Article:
Desmond Silveira is running for Governor of California as an American Solidarity Party candidate. He currently serves as a National Committee member for the ASP, and he was the presidential campaign manager for the ASP’s Mike Maturen in 2016. He agreed to answer some questions for Imago Dei Politics about the concerns of his campaign, the challenges third parties face, and what pro-life politics looks like.

Why are you a candidate for a third party? In what way does the duopoly fail the United States today?

I spent most of my adult life as a registered Republican because I believe that abortion is the most important issue in society today. I never felt comfortable with many of the Republican Party’s other positions but weighed them accordingly and always felt that they were the better option. When the Republican nominee wasn’t pro-life, I would temporarily break to minor parties as an alternative. During the 2016 presidential campaign, I wasn’t particularly impressed by any of the major party candidates, but what led me to utter despair was the realization that the two worst candidates were going to be the major party nominees. I hope this doesn’t make me sound neurotic, but I was genuinely distressed over the future of the nation. I looked over the Libertarian, Green, and Constitution Party candidates and didn’t see anyone over there that I could get behind either. So I searched the internet (mostly Wikipedia) for other parties, going smaller and smaller, until I finally found the American Solidarity Party. The platform sounded amazing! It was everything that I had ever wanted and more. So I registered with the party at, waited for a while, and then got invited to their Facebook group. The discussion in there was engaging. It was thrilling. And the best part was that people could discuss ideas with reason and charity without resorting to insults and attacks. These were my kind of people!

As the national elections got more and more divisive and vitriolic, my excitement for the American Solidarity Party grew. Despite being tiny, I felt that this was the party that America needs. The ASP and its value of solidarity is what could save the nation.

The party started searching for a presidential candidate, and Dr. Amir Azarvan hesitantly agreed to run, picking Mike Maturen as his running mate. Because I had become known as a high energy supporter of the party, Dr. Azarvan asked me to be his campaign manager. I enthusiastically agreed, immediately setting up state chapters to support the campaign across the various states. Shortly afterwards, Dr. Azarvan had to step out of the race for personal reasons, but Mr. Maturen stepped into the spotlight and kept me on as his campaign manager. Through aggressive grassroots marketing and with the help of many, many volunteers, we ended up growing the party ten times its size by the time of the election, got Mr. Maturen on the ballot in Colorado, and got enough votes that we could legitimately say that the American Solidarity Party was the 11th most influential party in the U.S. out of dozens.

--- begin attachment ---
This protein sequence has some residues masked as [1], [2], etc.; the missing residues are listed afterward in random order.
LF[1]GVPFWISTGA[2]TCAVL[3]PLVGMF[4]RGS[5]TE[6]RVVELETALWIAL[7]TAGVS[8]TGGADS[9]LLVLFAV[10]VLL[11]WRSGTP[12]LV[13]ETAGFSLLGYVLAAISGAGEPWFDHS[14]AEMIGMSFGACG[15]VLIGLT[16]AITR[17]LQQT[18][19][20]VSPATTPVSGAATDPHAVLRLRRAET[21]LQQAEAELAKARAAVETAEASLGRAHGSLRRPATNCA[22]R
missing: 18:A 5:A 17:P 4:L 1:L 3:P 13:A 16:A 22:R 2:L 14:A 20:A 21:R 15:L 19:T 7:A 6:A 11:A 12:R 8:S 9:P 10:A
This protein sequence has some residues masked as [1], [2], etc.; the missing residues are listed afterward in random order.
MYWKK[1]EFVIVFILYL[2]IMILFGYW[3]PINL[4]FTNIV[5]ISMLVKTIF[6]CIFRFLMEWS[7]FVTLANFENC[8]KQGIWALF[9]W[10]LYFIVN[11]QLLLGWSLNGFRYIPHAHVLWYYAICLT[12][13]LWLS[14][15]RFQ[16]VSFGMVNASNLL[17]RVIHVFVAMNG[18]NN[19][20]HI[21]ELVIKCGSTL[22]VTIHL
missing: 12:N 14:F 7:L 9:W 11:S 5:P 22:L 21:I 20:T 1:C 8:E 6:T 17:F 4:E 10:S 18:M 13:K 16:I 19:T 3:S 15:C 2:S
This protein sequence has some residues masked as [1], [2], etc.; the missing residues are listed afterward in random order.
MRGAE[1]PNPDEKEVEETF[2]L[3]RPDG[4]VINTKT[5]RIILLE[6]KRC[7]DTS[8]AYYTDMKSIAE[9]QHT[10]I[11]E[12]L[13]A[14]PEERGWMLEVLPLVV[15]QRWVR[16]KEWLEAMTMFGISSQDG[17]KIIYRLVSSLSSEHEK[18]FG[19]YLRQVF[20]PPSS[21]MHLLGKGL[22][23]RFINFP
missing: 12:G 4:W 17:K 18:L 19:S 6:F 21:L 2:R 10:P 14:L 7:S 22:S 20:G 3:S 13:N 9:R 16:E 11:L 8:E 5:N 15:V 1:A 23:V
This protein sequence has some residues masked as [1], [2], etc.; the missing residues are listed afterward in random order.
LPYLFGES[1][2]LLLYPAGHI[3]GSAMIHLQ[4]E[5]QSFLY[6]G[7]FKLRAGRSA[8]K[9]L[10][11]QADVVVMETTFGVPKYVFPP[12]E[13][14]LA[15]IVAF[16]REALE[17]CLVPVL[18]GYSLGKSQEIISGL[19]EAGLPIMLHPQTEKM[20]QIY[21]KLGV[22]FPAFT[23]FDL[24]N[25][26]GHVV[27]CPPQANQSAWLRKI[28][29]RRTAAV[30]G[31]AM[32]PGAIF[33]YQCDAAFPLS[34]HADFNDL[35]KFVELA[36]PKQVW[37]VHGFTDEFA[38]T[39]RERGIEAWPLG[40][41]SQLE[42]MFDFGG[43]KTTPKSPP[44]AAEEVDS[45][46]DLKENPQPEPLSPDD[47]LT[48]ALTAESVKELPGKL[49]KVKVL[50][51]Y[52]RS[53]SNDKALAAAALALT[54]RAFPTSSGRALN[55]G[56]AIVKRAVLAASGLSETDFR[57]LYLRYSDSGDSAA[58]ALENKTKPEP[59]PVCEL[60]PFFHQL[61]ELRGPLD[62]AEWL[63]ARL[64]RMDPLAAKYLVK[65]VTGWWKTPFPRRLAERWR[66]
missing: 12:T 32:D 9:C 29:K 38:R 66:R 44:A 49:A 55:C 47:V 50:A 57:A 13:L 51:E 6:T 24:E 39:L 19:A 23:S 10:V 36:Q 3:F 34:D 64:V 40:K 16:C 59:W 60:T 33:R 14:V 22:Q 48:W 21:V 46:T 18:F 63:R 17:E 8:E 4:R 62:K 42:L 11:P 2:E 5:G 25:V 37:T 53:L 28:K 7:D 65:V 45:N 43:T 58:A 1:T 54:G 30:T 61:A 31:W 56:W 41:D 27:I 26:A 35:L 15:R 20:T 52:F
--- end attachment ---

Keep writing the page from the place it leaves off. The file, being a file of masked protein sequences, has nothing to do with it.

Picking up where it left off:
During that summer of 2016, I also ran for a position on the ASP’s National Committee and received the most votes in the election. With chair Matthew Bartko and the rest of the national committee, we got a lot of great things done for the party.

I can’t imagine ever going back to the major party duopoly because I’ve seen how big of a failure the major parties have been at representing their constituencies. Instead of doing what is right and good for America, they do what is best for themselves, holding onto power at the costs of what is most beneficial to American citizens, rejecting good legislation just because it comes from the opposing party, and leading on the public with empty promises and campaign rhetoric.

What do you think it means to be pro-life?

Being pro-life is respecting the value of human life from conception to natural death. That includes opposing abortion, opposing euthanasia, and opposing capital punishment. To me, it’s also very important that we in society support each other so that we can live full and fulfilling lives.

Who do you look to for inspiration in politics?

My most direct political inspiration comes from Mr. Mike Maturen for fighting the good fight in 2016. The inspiration for my political values comes from my Christian faith and my loving family.